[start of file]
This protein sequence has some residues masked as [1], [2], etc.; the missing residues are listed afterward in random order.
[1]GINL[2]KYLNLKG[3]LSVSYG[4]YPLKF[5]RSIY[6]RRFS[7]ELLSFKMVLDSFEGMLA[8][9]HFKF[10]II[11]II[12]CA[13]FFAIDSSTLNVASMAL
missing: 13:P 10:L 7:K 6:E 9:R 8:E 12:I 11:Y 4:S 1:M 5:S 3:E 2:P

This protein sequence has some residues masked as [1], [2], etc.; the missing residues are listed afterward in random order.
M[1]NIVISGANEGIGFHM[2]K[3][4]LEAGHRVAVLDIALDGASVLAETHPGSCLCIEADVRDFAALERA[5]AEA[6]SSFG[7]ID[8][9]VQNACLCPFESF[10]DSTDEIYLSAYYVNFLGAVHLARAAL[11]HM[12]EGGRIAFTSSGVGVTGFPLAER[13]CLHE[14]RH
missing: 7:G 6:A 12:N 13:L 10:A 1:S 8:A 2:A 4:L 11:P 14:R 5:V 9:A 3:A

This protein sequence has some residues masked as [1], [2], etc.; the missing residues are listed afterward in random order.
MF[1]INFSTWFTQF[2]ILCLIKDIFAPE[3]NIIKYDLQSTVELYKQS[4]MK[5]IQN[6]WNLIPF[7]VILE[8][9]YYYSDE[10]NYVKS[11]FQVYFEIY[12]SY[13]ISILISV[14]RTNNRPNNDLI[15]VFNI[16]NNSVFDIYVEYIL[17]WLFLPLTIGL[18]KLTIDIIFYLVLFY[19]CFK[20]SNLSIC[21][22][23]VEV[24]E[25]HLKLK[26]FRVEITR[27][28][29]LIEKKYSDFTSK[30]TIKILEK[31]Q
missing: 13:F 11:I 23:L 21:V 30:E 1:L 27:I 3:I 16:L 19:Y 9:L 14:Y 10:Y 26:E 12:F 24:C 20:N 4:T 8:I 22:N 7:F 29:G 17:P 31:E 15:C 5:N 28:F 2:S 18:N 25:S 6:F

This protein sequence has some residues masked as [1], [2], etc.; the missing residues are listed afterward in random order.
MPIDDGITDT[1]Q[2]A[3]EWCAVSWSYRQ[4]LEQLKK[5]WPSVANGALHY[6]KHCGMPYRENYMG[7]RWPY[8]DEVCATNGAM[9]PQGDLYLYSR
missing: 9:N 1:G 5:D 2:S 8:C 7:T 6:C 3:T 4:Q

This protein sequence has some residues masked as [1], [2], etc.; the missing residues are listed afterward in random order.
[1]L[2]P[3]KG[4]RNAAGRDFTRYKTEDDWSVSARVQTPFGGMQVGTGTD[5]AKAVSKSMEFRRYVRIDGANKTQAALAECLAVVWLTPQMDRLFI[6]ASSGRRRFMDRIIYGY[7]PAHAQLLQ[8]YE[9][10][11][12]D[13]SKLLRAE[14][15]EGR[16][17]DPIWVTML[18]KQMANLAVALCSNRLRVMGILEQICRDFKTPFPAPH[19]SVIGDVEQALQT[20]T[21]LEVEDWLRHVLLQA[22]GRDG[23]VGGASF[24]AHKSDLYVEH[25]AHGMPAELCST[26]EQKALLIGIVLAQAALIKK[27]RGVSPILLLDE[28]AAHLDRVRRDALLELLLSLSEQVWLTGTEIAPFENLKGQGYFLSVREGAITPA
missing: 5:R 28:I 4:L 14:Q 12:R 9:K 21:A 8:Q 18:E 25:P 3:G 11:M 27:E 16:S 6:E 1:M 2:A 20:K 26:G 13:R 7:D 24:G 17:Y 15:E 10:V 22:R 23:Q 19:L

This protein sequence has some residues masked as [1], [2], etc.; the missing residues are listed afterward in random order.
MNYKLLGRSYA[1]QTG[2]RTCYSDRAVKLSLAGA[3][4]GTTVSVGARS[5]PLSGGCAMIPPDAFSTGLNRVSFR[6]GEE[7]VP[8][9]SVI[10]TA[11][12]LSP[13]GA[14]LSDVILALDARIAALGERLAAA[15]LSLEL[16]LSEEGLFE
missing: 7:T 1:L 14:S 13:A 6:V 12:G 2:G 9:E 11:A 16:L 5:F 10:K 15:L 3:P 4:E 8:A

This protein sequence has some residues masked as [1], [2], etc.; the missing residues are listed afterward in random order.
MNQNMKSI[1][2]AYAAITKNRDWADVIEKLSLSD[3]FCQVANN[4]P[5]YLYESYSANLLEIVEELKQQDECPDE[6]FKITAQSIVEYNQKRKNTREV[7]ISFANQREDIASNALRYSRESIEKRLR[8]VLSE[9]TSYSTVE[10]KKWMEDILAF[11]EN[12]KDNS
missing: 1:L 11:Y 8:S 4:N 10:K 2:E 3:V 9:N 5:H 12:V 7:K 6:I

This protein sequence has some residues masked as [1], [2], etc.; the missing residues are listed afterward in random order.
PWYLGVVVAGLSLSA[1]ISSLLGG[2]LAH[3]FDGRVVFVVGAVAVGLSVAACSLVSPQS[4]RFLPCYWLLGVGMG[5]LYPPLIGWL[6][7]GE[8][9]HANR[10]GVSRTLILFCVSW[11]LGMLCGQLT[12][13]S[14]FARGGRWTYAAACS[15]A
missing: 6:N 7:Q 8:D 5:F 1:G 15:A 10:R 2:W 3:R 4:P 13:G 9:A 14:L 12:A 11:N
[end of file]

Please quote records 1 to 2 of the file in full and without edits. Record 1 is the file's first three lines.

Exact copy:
This protein sequence has some residues masked as [1], [2], etc.; the missing residues are listed afterward in random order.
[1]GINL[2]KYLNLKG[3]LSVSYG[4]YPLKF[5]RSIY[6]RRFS[7]ELLSFKMVLDSFEGMLA[8][9]HFKF[10]II[11]II[12]CA[13]FFAIDSSTLNVASMAL
missing: 13:P 10:L 7:K 6:E 9:R 8:E 12:I 11:Y 4:S 1:M 5:S 3:E 2:P

This protein sequence has some residues masked as [1], [2], etc.; the missing residues are listed afterward in random order.
M[1]NIVISGANEGIGFHM[2]K[3][4]LEAGHRVAVLDIALDGASVLAETHPGSCLCIEADVRDFAALERA[5]AEA[6]SSFG[7]ID[8][9]VQNACLCPFESF[10]DSTDEIYLSAYYVNFLGAVHLARAAL[11]HM[12]EGGRIAFTSSGVGVTGFPLAER[13]CLHE[14]RH
missing: 7:G 6:A 12:N 13:L 10:A 1:S 8:A 2:A 4:L 11:P 14:R 5:V 9:A 3:A